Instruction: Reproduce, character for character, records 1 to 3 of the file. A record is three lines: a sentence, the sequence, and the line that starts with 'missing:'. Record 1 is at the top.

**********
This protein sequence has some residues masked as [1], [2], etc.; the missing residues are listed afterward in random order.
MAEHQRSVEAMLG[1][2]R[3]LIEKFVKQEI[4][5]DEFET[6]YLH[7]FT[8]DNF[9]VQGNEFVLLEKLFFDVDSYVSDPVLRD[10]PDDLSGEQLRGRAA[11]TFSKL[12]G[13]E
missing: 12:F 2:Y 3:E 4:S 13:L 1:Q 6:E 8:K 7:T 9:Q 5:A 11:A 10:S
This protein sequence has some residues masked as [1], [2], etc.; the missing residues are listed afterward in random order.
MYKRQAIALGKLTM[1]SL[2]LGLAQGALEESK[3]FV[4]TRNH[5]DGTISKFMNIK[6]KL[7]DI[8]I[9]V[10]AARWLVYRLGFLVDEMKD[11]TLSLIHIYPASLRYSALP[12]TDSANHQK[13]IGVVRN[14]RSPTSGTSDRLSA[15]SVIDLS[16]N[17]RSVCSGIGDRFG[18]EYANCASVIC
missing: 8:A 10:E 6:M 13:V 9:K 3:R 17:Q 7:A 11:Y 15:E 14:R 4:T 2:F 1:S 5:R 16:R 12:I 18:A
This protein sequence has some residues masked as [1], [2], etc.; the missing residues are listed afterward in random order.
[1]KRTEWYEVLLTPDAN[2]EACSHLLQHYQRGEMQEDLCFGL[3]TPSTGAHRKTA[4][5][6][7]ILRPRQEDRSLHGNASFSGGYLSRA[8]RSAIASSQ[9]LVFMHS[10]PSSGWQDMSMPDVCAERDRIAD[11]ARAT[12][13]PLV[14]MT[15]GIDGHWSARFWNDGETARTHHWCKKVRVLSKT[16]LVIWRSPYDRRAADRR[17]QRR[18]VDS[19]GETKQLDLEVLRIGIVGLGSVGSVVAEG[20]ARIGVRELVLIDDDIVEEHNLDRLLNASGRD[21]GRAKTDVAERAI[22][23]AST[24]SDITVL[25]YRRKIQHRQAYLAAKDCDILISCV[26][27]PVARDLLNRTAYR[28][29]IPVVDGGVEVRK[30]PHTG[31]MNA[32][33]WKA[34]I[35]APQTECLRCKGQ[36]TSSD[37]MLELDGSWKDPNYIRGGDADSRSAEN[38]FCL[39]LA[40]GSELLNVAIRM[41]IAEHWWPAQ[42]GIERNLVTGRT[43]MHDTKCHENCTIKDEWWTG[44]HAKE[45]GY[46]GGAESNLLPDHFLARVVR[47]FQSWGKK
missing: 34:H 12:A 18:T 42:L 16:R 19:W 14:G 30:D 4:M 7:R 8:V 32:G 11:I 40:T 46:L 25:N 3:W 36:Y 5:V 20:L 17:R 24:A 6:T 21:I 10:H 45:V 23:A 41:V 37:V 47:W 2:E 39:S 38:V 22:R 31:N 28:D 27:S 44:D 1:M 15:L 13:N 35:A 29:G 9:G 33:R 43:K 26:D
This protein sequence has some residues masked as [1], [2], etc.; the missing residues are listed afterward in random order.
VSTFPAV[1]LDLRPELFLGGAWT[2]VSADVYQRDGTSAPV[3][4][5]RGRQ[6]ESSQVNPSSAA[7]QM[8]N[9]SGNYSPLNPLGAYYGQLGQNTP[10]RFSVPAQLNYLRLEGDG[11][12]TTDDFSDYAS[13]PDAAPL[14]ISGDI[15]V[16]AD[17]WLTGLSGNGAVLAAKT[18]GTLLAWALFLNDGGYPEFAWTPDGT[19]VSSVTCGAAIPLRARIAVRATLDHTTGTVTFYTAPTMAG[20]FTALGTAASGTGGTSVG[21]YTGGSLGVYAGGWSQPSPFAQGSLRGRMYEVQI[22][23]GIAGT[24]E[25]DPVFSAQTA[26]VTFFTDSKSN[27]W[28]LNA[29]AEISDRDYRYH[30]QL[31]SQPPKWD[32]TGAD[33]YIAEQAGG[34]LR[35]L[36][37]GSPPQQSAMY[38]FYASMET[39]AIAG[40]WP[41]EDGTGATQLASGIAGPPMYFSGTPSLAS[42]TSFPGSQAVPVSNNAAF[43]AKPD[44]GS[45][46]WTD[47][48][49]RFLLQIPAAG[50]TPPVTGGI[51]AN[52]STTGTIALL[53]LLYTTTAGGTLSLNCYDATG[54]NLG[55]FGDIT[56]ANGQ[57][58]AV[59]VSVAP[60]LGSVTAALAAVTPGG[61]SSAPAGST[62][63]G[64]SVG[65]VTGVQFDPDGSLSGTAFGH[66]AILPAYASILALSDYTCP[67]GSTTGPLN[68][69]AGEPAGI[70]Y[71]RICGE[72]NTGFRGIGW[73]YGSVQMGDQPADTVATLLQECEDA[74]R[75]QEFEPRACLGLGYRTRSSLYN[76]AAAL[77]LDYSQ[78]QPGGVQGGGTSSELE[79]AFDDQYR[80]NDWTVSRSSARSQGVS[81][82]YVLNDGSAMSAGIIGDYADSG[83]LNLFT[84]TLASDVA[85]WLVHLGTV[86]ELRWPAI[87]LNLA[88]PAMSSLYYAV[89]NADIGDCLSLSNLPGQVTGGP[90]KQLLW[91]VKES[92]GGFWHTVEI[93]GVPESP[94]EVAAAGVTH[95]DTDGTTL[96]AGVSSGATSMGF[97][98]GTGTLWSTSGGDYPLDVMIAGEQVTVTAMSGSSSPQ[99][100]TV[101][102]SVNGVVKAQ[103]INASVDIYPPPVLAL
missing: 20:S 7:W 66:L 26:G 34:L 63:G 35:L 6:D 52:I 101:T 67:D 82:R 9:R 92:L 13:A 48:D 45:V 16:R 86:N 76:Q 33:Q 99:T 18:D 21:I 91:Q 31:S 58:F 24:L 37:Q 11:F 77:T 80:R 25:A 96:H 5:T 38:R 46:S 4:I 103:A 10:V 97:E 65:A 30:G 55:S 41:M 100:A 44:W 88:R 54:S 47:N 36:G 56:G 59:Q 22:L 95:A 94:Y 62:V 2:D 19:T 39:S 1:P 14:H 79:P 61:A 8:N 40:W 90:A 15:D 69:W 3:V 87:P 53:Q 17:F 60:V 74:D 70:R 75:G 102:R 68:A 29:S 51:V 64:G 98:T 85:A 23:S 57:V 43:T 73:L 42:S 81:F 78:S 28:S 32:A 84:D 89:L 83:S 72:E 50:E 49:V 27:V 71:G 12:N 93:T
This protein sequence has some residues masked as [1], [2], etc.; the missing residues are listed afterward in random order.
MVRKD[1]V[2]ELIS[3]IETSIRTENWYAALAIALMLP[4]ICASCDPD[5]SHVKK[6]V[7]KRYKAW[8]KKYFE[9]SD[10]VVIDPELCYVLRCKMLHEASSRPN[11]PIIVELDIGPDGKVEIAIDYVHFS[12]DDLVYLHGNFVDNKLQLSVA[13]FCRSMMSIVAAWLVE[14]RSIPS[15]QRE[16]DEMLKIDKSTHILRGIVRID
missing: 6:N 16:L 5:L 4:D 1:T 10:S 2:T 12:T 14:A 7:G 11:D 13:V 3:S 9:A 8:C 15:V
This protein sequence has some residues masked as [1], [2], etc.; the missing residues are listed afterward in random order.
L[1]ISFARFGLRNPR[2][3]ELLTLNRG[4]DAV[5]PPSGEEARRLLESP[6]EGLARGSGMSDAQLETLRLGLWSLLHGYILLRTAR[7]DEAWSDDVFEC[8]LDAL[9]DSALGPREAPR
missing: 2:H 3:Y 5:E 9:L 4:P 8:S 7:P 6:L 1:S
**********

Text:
This protein sequence has some residues masked as [1], [2], etc.; the missing residues are listed afterward in random order.
MAEHQRSVEAMLG[1][2]R[3]LIEKFVKQEI[4][5]DEFET[6]YLH[7]FT[8]DNF[9]VQGNEFVLLEKLFFDVDSYVSDPVLRD[10]PDDLSGEQLRGRAA[11]TFSKL[12]G[13]E
missing: 12:F 2:Y 3:E 4:S 13:L 1:Q 6:E 8:K 7:T 9:Q 5:A 11:A 10:S
This protein sequence has some residues masked as [1], [2], etc.; the missing residues are listed afterward in random order.
MYKRQAIALGKLTM[1]SL[2]LGLAQGALEESK[3]FV[4]TRNH[5]DGTISKFMNIK[6]KL[7]DI[8]I[9]V[10]AARWLVYRLGFLVDEMKD[11]TLSLIHIYPASLRYSALP[12]TDSANHQK[13]IGVVRN[14]RSPTSGTSDRLSA[15]SVIDLS[16]N[17]RSVCSGIGDRFG[18]EYANCASVIC
missing: 8:A 10:E 6:M 13:V 9:K 3:R 17:Q 7:A 11:Y 15:E 14:R 4:T 2:F 1:S 5:R 16:R 12:I 18:A
This protein sequence has some residues masked as [1], [2], etc.; the missing residues are listed afterward in random order.
[1]KRTEWYEVLLTPDAN[2]EACSHLLQHYQRGEMQEDLCFGL[3]TPSTGAHRKTA[4][5][6][7]ILRPRQEDRSLHGNASFSGGYLSRA[8]RSAIASSQ[9]LVFMHS[10]PSSGWQDMSMPDVCAERDRIAD[11]ARAT[12][13]PLV[14]MT[15]GIDGHWSARFWNDGETARTHHWCKKVRVLSKT[16]LVIWRSPYDRRAADRR[17]QRR[18]VDS[19]GETKQLDLEVLRIGIVGLGSVGSVVAEG[20]ARIGVRELVLIDDDIVEEHNLDRLLNASGRD[21]GRAKTDVAERAI[22][23]AST[24]SDITVL[25]YRRKIQHRQAYLAAKDCDILISCV[26][27]PVARDLLNRTAYR[28][29]IPVVDGGVEVRK[30]PHTG[31]MNA[32][33]WKA[34]I[35]APQTECLRCKGQ[36]TSSD[37]MLELDGSWKDPNYIRGGDADSRSAEN[38]FCL[39]LA[40]GSELLNVAIRM[41]IAEHWWPAQ[42]GIERNLVTGRT[43]MHDTKCHENCTIKDEWWTG[44]HAKE[45]GY[46]GGAESNLLPDHFLARVVR[47]FQSWGKK
missing: 34:H 12:A 18:T 42:L 16:R 19:W 14:G 30:D 4:M 7:R 8:V 32:G 11:I 40:T 46:L 25:N 3:W 36:Y 5:V 20:L 17:R 24:A 6:T 21:I 10:H 45:V 23:A 41:V 37:V 47:W 2:E 39:S 38:V 22:R 31:N 28:D 27:S 44:D 1:M 15:L 13:N 35:A 29:G 9:G 33:R 43:K 26:D